The four-hour drive from sea level Guayaquil to Cuenca, elevation 8,300 feet, painted a variable and verdant portrait of the terrain that makes Ecuador such a winning destination.
Pouring rain followed us out of Guayaquil and battered our car as the smooth well-paved road gave way to steep torturous curves and dense fog. I marvelled at the skill of our driver who negotiated the road effortlessly, even though it was almost impossible to see clearly past the windshield.
When we finally reached the Andes—from the Quichua word “anti” which means “where the sun rises”—we rose above the fog to reveal a beautiful blue sky peppered with fluffy white clouds. The hot, humid coastal weather had given way to cool, crisp, thin air and rich vibrant vistas.
As we descended into Cuenca and proceeded toward Parque Calderon, the central square, my feeling that Cuenca was a delightful old-world Spanish colonial city was confirmed.
450 Years of History
UNESCO declared the historical centre of Cuenca a World Heritage Site, and a stroll though the main square and surrounding streets is a walk though 450 years of history. Colonnaded buildings painted in pastel colours, cobblestone streets, red tile roofs, and decorated Cathedral cupolas outlined against the clear blue sky are hallmarks.
Meandering around the old town and randomly popping into churches, exhibits, and museums is a delightful way to enjoy the city. There are plenty of parks to rest in, restaurants to dine in, shops to spend money in, and stunning architecture to be captivated by.
Santa Ana de los Cuatro Rios de Cuenca, commonly referred to as Cuenca, is the third-largest city in Ecuador and the capital of Azuay Province. Although it was officially “founded” in 1557, Cuenca was in actuality built over the Inca city of Tomebamba, the homeland of Inca king Huayna-Cápac and the second-largest city in the Inca Empire after Cuzco in Peru.
A hundred years earlier, the Inca had conquered the Cañari Indian nation, the original inhabitants of the area, and constructed their city over the Cañari city of Guapondelig, which means “plains as vast as the sky.” Evidence suggests the area had been settled as early as 500 A.D. And no wonder, situated as it is in a beautiful valley surrounded by mountains and sporting perfect year-round weather.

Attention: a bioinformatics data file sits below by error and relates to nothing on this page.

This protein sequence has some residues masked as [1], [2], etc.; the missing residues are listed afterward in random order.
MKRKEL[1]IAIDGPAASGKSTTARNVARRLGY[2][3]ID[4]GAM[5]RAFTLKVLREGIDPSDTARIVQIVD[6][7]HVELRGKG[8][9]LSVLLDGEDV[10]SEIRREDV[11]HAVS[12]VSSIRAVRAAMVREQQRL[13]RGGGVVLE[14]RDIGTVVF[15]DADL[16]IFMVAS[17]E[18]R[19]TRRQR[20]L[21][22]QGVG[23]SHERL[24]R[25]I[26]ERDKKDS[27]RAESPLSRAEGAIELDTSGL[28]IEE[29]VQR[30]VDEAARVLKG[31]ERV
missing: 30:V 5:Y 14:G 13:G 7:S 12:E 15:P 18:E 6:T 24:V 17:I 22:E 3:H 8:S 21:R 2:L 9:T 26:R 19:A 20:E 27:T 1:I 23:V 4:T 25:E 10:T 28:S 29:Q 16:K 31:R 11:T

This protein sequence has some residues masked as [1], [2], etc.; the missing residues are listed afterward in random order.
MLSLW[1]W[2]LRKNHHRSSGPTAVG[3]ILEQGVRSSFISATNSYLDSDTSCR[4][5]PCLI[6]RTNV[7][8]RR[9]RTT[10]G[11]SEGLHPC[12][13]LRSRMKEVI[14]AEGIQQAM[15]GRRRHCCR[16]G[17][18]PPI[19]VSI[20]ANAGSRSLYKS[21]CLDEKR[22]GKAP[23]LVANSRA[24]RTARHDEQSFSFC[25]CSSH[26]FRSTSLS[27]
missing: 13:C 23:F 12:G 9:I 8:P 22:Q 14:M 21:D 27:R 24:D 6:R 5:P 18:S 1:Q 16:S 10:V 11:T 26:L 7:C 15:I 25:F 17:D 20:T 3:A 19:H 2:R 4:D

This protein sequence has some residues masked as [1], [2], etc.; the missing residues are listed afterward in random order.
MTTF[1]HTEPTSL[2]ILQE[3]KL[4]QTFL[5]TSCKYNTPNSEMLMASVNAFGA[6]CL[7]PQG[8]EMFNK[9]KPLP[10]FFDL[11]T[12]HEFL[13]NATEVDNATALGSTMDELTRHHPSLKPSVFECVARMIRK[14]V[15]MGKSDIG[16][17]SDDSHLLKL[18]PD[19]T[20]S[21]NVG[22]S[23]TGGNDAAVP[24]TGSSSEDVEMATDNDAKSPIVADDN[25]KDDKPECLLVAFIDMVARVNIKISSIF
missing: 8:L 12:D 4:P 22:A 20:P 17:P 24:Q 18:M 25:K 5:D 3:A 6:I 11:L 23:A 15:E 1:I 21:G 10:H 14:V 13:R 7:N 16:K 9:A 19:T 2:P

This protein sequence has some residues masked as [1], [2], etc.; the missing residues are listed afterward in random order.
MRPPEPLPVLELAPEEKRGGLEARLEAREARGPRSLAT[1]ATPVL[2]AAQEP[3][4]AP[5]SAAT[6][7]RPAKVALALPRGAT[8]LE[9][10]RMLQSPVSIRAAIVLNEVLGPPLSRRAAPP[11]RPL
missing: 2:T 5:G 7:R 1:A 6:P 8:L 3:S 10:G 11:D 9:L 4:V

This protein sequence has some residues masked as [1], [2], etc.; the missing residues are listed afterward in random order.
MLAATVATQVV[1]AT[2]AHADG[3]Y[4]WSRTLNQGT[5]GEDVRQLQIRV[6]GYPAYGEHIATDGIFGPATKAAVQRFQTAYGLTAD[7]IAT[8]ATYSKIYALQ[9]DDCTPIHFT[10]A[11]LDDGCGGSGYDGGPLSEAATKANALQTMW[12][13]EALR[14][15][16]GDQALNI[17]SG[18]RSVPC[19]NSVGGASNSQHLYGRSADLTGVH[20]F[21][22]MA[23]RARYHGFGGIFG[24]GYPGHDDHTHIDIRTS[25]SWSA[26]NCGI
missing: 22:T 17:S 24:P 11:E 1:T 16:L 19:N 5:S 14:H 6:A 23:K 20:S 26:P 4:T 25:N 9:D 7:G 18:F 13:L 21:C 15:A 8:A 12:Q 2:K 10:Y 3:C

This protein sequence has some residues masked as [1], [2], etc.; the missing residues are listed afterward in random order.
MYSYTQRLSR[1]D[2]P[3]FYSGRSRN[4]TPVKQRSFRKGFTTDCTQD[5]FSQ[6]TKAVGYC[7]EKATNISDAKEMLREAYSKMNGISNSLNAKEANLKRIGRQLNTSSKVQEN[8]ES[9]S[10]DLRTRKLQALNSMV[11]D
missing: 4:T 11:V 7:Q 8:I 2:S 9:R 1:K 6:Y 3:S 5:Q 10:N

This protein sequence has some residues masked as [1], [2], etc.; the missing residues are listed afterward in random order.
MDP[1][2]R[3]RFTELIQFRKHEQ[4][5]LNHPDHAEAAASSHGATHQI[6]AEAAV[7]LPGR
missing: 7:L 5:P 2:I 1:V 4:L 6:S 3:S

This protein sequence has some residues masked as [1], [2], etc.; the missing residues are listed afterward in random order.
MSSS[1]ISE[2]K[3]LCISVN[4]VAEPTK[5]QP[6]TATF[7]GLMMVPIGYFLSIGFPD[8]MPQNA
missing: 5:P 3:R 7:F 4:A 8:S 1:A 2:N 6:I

Cuenca is a retiree’s paradise. Incentives include the U.S. dollar as the monetary medium of Ecuador, use of 110 voltage, and the same time zones as the U.S. In addition, English is widely spoken. Currently, expats represent only a small percentage of the population but their community is growing rapidly both in the old town and in the new neighborhoods dangling off the steep hills. This is mostly due to the favourable cost of living, availability of social services (medical and institutions of higher learning) and spectacular natural environment.
Furthermore, Cuenca is close to the Equator, so all year there is an equal 12 hours of light and darkness, spring-like temperatures averaging 70/75 degrees, and abundant sunshine. The mild rainy season ensures lush green foliage and flowers of such magnificence that they are exported all over the world. It’s not surprising then that Cuenca has attracted a large art community that adds a cultural component to the lively handicraft tradition that has existed in this valley for hundreds of years.
The traditional Ecuadorian straw hat, known as the Panama hat, became famous around the world when President Theodore Roosevelt wore one on a trip to Panama during construction of the canal in 1906. It became popularized as the Panama hat, a label that stands to this day. Hand-woven out of the straw of the toquilla plant, the hat is washed, blocked, dyed, and finished, in a labour-intensive process. There are several good producers—tours through museum workshops in Cuenca are readily available—but the backbone of production is in a flourishing countryside cottage industry.
In addition to the elegant embroidery, hand-knit sweaters, and gold or silver filigree jewelry, ceramics have been elevated to an art form and you will find finely crafted works decorating walls as frequently as paintings.
Just a short ride out of Cuenca, on a well-paved road that passes through luscious scenery, is the most significant archeological complex in Ecuador. At an altitude well above 10,000 feet lies the Inca ruin of Ingapirca. It is believed that the Inca built their complex over the earlier Cañaris Indian settlement because the circular formation is Cañaris but the stone construction of temples, buildings and pathways—along with the trademark trapezoidal windows and doors—is all Inca.
At the Temple of the Sun and Moon I allowed my imagination to run wild and could almost see the white-gowned vestal virgins, beautiful young maidens aged 11 to 22, facing the priests attired in colourful robes decorated with gold and jade jewelry.
I closed my eyes and pictured the sun bouncing off the solid gold sacred animal totems resting in niches around the walls illuminating the faces of the girls. I imagined them expressing gratitude for the blessings bestowed by the Sun God and Moon Goddess with a dance that began by linking arms and moving in a slow circle that gradually grew more frenzied until they were consumed by ecstasy.
Too many Hollywood films, you say? Well, it could have happened that way, but even if it didn’t it was an enjoyable vision and a lovely way to end our visit to Cuenca.
Barbara Angelakis is a seasoned international traveller and award-winning writer based in the New York City area. To read more of her articles and adventures visit LuxuryWeb Magazine at www.luxuryweb.com